Almost all of the facilities the governor wants to close are in downstate Illinois. … I’m mad as hell. Illinois is one state, not Chicago and everybody else.” —State Senator Gary Forby, Democrat from Benton.
When it comes to closing facilities, you just can’t win.
And Sen. Jeff Schoenberg says that attitude is a significant problem. The Evanston Democrat is co-chair of the legislative committee that reviews proposals to close state facilities.
He says he’s been willing to make tough votes on closing state facilities. But his colleagues?
“Downstate Republicans are not willing to make the difficult choices,” Schoenberg says. “They talk a good game about being fiscally conservative, but when it comes to closing a public facility that’s under-utilized or not cost-efficient, they’re like New Deal Democrats, and that tune’s got to change.”
Like it or not Gov. Quinn got it pretty right much on his budget address speech.Now we can only
hope he follows thru.If every thing is on the table as stated I’m also looking for a revamp of workers comp. I’d say he got a A on it.
No Roland Burris comment on Centralia’s double hit (Ag lab and Murray Center)?
Anyone who has driven through Centralia lately will know that all ain’t gonna come through this gauntlet evenly when all ain’t starting through it evenly. Kinda gives shame to some of the economic development shams going on in Egypt.
You can’t be a conservative, GOP or Democratic, and think there is some permanent entitlement to jobs through state facilities. Those prisons aren’t The Pyramids.
I’m an old farm boy and very sympathetic to the decades-old, national problem of how you going to keep them down on the farm. But in all honesty, if my community’s economic well-being was based on a prison, I’d tell my kids to get out as soon as possible. It’s unrealistic to put your eggs in one basket.
As far as Forby and Phelps go, it’s remarkable that Little Egypt has kept such a strong Democratic presence for so long. They’re more linked to old Dixie, and those guys started flipping to the GOP with Civil Rights legislation and Nixon’s Southern Strategy. The dam broke with Reagan. That was a long time ago. Now, Dixie is the GOP base.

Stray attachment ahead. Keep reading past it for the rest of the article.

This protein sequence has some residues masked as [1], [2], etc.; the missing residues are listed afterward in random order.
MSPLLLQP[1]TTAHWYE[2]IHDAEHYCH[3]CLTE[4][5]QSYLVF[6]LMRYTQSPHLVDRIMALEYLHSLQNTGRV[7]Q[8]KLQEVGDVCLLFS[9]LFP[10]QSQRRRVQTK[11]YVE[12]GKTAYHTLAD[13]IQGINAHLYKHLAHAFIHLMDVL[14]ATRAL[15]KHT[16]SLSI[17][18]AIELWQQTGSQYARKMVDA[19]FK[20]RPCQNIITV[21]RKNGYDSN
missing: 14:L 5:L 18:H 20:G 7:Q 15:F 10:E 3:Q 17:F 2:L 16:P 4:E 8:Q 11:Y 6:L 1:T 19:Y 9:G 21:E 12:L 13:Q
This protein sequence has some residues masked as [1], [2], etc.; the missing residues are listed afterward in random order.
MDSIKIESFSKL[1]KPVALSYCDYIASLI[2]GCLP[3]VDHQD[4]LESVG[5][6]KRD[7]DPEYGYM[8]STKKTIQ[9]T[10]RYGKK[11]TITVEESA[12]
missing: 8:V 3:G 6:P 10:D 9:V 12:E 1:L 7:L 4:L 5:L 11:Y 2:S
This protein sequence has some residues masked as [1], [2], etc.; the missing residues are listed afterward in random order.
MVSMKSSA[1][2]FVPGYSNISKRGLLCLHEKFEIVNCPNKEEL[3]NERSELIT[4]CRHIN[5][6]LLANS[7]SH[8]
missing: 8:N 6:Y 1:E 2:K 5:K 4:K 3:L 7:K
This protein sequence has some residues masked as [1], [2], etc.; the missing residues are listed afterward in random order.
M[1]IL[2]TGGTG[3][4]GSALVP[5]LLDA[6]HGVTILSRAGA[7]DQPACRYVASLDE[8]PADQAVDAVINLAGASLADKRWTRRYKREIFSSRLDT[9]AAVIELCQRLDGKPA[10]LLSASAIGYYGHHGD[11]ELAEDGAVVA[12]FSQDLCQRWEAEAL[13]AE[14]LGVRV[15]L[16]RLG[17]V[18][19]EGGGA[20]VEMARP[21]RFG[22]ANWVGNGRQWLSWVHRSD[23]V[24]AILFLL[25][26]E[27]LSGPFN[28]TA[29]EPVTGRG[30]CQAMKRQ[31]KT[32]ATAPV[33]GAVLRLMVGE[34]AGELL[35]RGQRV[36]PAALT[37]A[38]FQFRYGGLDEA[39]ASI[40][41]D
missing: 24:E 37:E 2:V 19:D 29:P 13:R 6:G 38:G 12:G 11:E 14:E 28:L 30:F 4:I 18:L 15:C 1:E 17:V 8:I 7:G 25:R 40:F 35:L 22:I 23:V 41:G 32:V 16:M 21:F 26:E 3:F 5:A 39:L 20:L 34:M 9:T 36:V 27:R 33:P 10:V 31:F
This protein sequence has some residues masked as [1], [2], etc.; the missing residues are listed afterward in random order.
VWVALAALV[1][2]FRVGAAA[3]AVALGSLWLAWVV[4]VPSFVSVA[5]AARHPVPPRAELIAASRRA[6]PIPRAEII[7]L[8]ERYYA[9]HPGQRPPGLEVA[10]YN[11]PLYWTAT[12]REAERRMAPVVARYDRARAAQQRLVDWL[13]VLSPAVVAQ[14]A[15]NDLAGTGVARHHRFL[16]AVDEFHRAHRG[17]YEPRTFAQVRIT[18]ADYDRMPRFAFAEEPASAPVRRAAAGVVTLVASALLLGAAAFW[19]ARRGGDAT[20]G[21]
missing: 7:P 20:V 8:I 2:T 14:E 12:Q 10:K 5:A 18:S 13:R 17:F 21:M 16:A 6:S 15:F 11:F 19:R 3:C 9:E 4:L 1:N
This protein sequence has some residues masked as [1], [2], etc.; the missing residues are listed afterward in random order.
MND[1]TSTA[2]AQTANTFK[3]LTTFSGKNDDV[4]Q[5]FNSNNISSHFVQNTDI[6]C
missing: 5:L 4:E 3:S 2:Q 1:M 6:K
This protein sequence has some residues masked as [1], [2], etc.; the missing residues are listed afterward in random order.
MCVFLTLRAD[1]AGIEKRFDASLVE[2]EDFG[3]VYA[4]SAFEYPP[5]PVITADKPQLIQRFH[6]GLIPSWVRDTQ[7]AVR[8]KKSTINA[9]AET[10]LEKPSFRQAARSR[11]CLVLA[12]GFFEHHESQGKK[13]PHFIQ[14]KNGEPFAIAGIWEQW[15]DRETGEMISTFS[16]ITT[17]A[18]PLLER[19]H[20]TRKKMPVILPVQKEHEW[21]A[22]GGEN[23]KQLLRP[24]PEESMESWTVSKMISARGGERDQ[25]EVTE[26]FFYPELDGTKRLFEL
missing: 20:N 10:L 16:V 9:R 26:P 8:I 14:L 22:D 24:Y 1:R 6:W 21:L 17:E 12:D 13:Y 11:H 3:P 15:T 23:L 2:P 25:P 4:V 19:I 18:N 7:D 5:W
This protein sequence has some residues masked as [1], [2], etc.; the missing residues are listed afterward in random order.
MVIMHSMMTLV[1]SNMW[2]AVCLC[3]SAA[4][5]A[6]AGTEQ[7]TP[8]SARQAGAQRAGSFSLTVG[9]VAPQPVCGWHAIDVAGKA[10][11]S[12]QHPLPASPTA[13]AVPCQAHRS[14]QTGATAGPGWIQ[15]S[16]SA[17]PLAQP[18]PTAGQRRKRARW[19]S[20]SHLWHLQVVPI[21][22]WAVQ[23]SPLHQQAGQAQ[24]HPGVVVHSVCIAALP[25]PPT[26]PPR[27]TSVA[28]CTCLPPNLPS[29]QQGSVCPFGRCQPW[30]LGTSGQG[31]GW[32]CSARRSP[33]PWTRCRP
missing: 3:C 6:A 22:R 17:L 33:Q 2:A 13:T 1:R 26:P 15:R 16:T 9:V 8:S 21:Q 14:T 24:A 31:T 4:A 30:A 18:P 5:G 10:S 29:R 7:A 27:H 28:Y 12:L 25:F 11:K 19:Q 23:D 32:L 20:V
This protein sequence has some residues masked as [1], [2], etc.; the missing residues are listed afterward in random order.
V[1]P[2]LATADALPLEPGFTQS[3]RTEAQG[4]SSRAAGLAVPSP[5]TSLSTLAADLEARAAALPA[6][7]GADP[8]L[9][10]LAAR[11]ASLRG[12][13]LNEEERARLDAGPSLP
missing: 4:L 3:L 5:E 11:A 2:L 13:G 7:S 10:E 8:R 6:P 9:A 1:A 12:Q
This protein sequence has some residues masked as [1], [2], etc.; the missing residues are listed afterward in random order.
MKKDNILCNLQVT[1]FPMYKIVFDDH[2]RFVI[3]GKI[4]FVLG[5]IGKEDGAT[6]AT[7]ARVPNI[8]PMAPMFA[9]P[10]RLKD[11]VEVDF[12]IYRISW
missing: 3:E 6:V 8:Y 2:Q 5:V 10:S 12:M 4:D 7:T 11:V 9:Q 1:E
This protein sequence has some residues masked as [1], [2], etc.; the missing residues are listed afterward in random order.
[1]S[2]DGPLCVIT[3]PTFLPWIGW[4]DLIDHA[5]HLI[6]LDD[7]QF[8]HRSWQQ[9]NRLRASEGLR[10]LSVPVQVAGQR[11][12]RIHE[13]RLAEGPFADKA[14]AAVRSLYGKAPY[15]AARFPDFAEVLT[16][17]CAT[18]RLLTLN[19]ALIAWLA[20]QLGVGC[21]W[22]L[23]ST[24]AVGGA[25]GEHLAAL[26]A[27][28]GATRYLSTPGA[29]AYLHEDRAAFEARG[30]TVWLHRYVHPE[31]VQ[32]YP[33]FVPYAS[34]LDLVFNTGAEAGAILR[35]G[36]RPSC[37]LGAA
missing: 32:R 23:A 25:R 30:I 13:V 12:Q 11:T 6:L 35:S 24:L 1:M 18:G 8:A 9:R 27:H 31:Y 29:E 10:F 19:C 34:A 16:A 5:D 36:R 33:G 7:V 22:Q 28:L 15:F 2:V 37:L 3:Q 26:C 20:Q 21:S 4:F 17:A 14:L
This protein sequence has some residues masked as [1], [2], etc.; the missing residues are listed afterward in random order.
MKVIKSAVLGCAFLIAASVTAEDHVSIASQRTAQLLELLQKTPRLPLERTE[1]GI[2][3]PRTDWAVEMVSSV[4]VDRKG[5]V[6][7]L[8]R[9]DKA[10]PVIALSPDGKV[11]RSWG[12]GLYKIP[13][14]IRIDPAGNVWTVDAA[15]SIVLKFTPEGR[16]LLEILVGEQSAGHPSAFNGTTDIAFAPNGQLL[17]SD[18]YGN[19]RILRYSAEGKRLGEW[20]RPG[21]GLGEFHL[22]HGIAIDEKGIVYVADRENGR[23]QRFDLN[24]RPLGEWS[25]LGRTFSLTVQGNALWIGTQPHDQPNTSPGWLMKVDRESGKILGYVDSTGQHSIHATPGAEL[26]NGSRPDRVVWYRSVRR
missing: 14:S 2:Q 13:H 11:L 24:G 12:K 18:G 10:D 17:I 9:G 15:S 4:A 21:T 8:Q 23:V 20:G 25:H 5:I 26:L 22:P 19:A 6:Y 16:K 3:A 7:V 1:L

Am I the only cynical one expecting the Tamms facility to be spared from the chopping block in a final cuts scenario where Quinn, Madigan and Cullerton get to look tough on the budget while Forby/Phelps/Bradley/Simon get to play hero to their constituents in Little Egypt and campaign as the only thing stopping Chicago from decimating Southern Illinois and argue that if a Republican was in office that Tamms would be shut down?
In any event, I can’t help but tie the shenanigans going on in the House Agriculture committee with all the culture bills and the sorry state of economic prospects for people in rural Illinois that the only “good jobs” are working in a prison.
I can’t help but think the folks in farm country would be a lot better off if only our Downstate legislators spent as much time and creativity coming up with new ways to increase job growth by attracting investors and supporting small businesses in rural Downstate as the time and creativity they exhaust coming up with new ways to brag to voters how much they’ve shown their love of guns and hate for abortions.
–I can’t help but think the folks in farm country would be a lot better off if only our Downstate legislators spent as much time and creativity coming up with new ways to increase job growth by attracting investors and supporting small businesses in rural Downstate as the time and creativity they exhaust coming up with new ways to brag to voters how much they’ve shown their love of guns and hate for abortions.–
-I can’t help but think the folks in farm country would be a lot better off if only our Downstate legislators spent as much time and creativity coming up with new ways to increase job growth by attracting investors and supporting small businesses in rural Downstate as the time and creativity they exhaust coming up with new ways to brag to voters how much they’ve shown their love of guns and hate for abortions.
Come down to Southern Illinois and learn a few things. Try not to be quite so ignorant. Of course, we didn’t elect all the corrupt governors over the last 30 years…throwing grenades downstate usually just ends up with grenades being thrown back. Thanks upstate for Blago and Ryan and so many others.